What I got from the book was less factual information and more inspiration and permission to pursue the kind of work that would allow me the time to do lots of other things that I’m interested in and care about. The book’s primary audience are retirees and others who suddenly have time on their hands due to lack of employment (voluntary or otherwise). Zelinsky emphasizes the importance of cultivating many interests and community connections, not just ones associated with work. He explores just how much there is to experience in life and how much of that experience we sacrifice when we prioritize the 40+ hour workweek and how unnecessary it is to do so. Reading The Joy of Not Working made me realize a couple of things:
- I definitely don’t want to work for someone else. Working for myself will give me the greatest freedom and agility.
- I need to focus on fewer work-related things so that I can do them really well.
- I need to give myself the time and the space (even if it’s scary) so that I can identity the work I truly want to be doing and how to make that possible.
- I want to get to the point where my average work day is 4 hours so that I have plenty of do other activities that nourish my mind, body and soul.
Sounds nice, how to put this into practice? First, I identified the work projects that I would stay committed to: Stumptown Syndicate, Recompiler podcast, and whatever “working for myself” turns out to be. I’m either in the process of wrapping up or have already wrapped up my commitments to other projects. I’m not going to continue as a volunteer in any capacity for Mozilla (many feels about that, all for another blog post). Second, I’ve been making the space and doing the work to figure out what shape “working for myself” will take. I’ve thought a lot about what I’m good at and what I love doing and here’s what I’ve figured out:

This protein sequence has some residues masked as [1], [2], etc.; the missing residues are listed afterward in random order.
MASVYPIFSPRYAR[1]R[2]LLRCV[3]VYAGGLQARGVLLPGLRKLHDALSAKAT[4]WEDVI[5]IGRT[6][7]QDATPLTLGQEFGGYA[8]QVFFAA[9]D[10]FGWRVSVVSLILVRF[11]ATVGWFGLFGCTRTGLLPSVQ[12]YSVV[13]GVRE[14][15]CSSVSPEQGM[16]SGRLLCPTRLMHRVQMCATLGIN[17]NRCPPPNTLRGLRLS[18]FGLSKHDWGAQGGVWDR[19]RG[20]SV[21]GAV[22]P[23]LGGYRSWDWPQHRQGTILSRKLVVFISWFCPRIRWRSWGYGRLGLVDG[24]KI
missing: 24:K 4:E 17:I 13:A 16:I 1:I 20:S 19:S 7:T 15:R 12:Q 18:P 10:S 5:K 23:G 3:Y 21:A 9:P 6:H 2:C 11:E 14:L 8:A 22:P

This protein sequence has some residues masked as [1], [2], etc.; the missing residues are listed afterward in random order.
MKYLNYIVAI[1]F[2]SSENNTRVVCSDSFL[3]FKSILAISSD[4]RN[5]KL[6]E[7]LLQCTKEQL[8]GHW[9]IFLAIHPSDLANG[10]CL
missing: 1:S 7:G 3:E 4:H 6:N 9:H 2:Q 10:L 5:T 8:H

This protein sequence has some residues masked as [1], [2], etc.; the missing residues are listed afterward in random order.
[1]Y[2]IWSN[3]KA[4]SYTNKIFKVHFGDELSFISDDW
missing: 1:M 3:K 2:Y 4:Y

- I want to utilize and expand my experience facilitating teams, communities and organizations.
- I want to apply and hone my aptitude for systems thinking, for motivating people to do awesome things, and for improving processes.
- I want to apply my knowledge and love of business (nonprofit and for-profit) as well as tech.
- I want to help businesses and organizations do better work with happier, healthier and more productive teams.
At some point I realized, “this is what consultants do!” And so I’ve been reading every book about consulting I can get my hands on. And things are clicking. I find myself saying, “I can do this. I should do this. I will do this.”
I have a name picked out. I have a marketing plan and continue to improve it as I learn more and more about marketing. I have a launch plan. I’m figuring out how to make the finances work while I drum up business. It might involve some crowdfunding. I’ll be reaching out to a lot of you for support, in whatever capacity you can provide it (hugs, referrals, a loan/gift/investment of equipment or cash, etc.). If you know someone doing this kind of work and think they would be willing to chat with me about their experience, please introduce us.
If we’ve worked together, or you know of my work so far, I hope you’re excited. I am certainly am. I’m excited about bringing the same kind of energy, vision and integrity to this new practice as I have to other projects. I’m excited at the opportunity to partner with all kinds of organizations do their work better, more prosperously.
If you want to know for sure when I launch, subscribe to my TinyLetter.
Meanwhile, I’ll be sure to keep making time for rest and for taking awesome photos of Bertie, Dora and the rest of the critter cadre.